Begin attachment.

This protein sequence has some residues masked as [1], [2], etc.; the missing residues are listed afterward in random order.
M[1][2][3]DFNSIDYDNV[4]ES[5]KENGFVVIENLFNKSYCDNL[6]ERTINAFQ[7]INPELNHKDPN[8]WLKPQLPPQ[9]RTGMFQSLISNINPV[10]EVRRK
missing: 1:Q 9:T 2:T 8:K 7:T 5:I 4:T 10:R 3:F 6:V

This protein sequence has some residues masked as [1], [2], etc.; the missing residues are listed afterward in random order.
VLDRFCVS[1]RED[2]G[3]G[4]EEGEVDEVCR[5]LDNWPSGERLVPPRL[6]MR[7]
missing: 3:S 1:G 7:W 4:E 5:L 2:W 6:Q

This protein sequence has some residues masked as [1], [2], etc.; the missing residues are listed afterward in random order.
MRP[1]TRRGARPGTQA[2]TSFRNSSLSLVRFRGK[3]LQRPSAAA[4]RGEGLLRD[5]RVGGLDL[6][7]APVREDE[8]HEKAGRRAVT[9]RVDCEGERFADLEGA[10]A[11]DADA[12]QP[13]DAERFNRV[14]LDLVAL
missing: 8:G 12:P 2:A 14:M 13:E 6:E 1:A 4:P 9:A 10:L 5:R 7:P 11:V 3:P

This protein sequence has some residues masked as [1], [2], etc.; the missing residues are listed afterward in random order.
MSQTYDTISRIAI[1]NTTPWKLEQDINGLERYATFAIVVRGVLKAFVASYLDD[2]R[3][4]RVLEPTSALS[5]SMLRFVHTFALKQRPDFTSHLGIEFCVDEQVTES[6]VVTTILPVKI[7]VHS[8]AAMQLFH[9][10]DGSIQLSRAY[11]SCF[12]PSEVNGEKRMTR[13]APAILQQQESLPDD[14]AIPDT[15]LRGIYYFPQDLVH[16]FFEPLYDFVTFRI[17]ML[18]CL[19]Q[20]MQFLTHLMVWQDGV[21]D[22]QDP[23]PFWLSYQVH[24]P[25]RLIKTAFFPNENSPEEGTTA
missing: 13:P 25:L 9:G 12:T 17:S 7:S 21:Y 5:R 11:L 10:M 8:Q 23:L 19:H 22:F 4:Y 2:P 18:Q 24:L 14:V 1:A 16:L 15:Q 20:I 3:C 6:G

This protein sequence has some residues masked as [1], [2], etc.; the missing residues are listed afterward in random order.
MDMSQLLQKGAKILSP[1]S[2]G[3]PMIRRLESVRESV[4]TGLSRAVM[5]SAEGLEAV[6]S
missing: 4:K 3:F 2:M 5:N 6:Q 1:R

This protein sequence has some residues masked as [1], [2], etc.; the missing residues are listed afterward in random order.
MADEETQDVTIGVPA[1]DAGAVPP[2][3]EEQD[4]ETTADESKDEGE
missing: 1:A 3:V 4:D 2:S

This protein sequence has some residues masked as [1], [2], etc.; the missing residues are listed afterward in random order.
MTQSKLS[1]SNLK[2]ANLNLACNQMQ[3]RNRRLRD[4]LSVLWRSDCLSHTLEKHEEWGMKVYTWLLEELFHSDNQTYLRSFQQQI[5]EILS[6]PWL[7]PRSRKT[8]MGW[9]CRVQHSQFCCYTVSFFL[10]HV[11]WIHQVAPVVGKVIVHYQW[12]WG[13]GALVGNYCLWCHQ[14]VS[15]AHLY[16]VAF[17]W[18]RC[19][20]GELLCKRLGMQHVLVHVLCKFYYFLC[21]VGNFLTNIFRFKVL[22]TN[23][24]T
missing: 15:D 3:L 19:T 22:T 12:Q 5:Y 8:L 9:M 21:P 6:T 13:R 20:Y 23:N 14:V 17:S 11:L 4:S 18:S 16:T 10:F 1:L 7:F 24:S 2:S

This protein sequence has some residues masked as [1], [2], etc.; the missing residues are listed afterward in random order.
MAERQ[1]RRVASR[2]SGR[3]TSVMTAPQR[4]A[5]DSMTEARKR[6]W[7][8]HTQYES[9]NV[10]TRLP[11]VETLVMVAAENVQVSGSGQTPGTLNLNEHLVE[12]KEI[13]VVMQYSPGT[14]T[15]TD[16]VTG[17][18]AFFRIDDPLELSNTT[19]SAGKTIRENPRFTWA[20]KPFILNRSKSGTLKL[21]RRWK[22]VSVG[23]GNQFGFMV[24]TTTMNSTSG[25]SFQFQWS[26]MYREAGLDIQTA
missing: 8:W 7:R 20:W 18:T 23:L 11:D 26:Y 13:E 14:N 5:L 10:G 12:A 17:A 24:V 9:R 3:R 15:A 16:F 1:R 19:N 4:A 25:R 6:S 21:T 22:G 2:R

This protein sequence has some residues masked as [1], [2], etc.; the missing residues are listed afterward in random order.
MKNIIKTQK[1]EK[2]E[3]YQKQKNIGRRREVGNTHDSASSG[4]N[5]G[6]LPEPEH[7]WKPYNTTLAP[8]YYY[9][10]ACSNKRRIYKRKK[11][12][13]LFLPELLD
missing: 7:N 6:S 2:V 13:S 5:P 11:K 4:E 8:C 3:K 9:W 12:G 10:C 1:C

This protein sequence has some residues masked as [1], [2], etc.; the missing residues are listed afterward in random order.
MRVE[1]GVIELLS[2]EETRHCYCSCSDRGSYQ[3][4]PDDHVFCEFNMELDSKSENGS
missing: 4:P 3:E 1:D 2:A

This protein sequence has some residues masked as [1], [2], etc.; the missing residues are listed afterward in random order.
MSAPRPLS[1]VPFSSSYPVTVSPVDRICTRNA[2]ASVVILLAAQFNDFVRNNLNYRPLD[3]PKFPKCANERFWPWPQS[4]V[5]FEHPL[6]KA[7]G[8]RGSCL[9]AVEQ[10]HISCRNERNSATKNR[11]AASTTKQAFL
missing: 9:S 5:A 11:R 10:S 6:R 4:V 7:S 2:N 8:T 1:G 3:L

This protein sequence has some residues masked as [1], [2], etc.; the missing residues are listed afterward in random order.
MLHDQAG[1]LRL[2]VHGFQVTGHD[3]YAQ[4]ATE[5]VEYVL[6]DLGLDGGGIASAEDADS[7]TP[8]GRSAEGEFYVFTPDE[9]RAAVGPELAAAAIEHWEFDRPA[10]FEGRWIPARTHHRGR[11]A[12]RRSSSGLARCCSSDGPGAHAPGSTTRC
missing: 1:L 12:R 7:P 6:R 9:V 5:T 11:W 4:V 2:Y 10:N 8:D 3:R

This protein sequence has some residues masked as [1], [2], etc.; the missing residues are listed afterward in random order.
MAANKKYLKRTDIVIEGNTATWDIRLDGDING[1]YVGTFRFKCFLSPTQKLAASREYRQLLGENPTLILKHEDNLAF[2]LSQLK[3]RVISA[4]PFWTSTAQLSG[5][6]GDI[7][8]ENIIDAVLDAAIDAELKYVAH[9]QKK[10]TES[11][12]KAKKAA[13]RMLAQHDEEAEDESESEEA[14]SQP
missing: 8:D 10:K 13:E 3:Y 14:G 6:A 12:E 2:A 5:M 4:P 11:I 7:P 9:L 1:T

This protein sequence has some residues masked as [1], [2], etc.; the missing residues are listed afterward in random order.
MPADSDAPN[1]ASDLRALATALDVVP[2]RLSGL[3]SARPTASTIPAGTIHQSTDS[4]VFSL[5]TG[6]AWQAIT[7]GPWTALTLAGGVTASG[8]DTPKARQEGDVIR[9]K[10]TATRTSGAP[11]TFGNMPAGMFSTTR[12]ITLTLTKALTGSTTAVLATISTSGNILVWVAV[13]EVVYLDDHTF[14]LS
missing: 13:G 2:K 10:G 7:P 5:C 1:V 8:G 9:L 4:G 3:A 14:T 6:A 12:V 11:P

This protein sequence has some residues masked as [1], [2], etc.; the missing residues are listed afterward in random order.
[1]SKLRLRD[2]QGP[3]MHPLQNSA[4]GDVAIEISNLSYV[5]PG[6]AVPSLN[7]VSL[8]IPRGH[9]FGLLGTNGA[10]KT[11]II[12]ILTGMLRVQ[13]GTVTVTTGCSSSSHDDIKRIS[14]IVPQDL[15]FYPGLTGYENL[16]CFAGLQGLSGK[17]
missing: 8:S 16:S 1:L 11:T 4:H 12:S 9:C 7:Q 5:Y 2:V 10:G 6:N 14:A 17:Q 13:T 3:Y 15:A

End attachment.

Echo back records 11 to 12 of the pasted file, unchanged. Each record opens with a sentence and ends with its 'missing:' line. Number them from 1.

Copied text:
This protein sequence has some residues masked as [1], [2], etc.; the missing residues are listed afterward in random order.
MSAPRPLS[1]VPFSSSYPVTVSPVDRICTRNA[2]ASVVILLAAQFNDFVRNNLNYRPLD[3]PKFPKCANERFWPWPQS[4]V[5]FEHPL[6]KA[7]G[8]RGSCL[9]AVEQ[10]HISCRNERNSATKNR[11]AASTTKQAFL
missing: 9:S 5:A 11:R 10:S 6:R 4:V 7:S 2:N 8:T 1:G 3:L

This protein sequence has some residues masked as [1], [2], etc.; the missing residues are listed afterward in random order.
MLHDQAG[1]LRL[2]VHGFQVTGHD[3]YAQ[4]ATE[5]VEYVL[6]DLGLDGGGIASAEDADS[7]TP[8]GRSAEGEFYVFTPDE[9]RAAVGPELAAAAIEHWEFDRPA[10]FEGRWIPARTHHRGR[11]A[12]RRSSSGLARCCSSDGPGAHAPGSTTRC
missing: 1:L 12:R 7:P 6:R 9:V 5:T 11:W 4:V 2:Y 10:N 8:D 3:R